Monday, September 14, 2015


This is an image of a street in the Syrian city Homs before and after the war:

Wikipedia: "Homs is one of many cities in Syria where large anti-government demonstrations have been held, part of the wider Syrian civil war. It has been referred to as the "Capital of the revolution." Thousands to tens of thousands gathered in the city's main square on 17–18 April 2011 in a sit-in protesting the government of current president Bashar al-Assad. At least 62 people were killed by government security forces in armed clashes against local anti-government militants".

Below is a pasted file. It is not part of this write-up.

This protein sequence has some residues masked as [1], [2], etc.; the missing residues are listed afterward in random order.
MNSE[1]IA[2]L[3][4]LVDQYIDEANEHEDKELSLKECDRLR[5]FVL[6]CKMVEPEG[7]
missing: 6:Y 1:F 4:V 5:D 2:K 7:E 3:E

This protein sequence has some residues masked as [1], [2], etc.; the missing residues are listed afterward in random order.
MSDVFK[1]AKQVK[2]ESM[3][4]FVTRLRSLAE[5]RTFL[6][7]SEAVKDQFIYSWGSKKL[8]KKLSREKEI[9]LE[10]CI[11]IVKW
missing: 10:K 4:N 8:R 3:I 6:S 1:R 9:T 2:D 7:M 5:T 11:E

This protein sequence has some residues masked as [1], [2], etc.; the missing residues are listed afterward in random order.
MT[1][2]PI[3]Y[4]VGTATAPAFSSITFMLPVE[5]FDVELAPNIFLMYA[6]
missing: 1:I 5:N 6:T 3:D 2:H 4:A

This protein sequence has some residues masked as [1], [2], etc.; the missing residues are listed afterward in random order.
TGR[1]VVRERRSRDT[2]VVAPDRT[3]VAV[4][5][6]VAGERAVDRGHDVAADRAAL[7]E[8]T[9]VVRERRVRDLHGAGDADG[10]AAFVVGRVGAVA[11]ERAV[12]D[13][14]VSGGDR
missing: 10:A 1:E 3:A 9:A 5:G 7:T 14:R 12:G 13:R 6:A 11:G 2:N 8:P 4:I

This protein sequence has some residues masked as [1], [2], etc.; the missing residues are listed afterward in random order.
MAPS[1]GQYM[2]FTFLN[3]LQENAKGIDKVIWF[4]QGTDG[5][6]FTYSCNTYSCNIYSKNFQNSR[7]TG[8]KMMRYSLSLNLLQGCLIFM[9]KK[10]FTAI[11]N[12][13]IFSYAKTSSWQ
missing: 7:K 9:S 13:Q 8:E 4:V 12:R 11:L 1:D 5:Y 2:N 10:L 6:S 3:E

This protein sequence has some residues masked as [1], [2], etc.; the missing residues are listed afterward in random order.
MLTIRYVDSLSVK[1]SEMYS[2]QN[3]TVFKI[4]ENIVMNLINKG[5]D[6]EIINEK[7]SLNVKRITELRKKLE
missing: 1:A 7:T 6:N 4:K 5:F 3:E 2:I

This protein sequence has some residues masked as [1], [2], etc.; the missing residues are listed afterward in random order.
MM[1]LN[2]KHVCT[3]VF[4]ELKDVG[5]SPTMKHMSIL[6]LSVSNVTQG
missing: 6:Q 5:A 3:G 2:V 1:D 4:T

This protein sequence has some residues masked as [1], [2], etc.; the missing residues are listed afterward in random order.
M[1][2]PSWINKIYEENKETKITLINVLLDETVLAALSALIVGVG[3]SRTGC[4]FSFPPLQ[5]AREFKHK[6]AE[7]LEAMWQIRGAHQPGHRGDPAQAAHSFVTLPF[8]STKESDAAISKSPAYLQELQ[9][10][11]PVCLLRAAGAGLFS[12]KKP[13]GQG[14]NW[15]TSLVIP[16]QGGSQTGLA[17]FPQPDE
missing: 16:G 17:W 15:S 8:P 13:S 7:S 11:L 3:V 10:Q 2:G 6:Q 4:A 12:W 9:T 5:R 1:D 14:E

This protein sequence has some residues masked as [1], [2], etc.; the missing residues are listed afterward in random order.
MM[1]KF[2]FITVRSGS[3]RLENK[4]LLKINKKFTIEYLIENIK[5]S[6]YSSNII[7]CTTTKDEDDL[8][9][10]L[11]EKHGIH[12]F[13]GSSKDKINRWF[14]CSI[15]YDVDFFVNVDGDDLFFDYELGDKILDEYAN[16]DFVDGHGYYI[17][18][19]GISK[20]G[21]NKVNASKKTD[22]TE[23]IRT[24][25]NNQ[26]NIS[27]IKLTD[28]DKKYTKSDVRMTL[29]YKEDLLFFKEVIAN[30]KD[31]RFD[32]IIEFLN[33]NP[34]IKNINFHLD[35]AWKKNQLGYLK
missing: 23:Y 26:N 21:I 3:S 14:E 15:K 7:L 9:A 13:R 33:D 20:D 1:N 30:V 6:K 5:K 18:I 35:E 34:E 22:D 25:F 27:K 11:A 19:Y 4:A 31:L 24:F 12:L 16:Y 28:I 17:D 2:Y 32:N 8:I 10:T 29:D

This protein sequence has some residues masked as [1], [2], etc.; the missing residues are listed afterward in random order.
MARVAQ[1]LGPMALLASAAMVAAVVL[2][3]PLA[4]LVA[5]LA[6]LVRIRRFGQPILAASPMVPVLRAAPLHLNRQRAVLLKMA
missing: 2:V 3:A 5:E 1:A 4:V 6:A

Then one thing led to another, and the second picture above is the final result.. The question is, is this a normal response befitting an anti-government demonstration? Actually the reason of the disproportionate blowback is clear: a minority sect was in power in Syria who were scared of losing that power. Two-party-with-quotes approach would have had two parties comprised of  70% Sunnis, 20% Alewites, 10% Christians, so when one of them regularly gets the fuck out (a great thing) noone is scared. Minorities are courted, everyone has a say one way or the other. A small sect in power, be it a minority as in Syria, or religious fanatics as in Iran, or nationalist / jingoists as in Russia is unacceptable.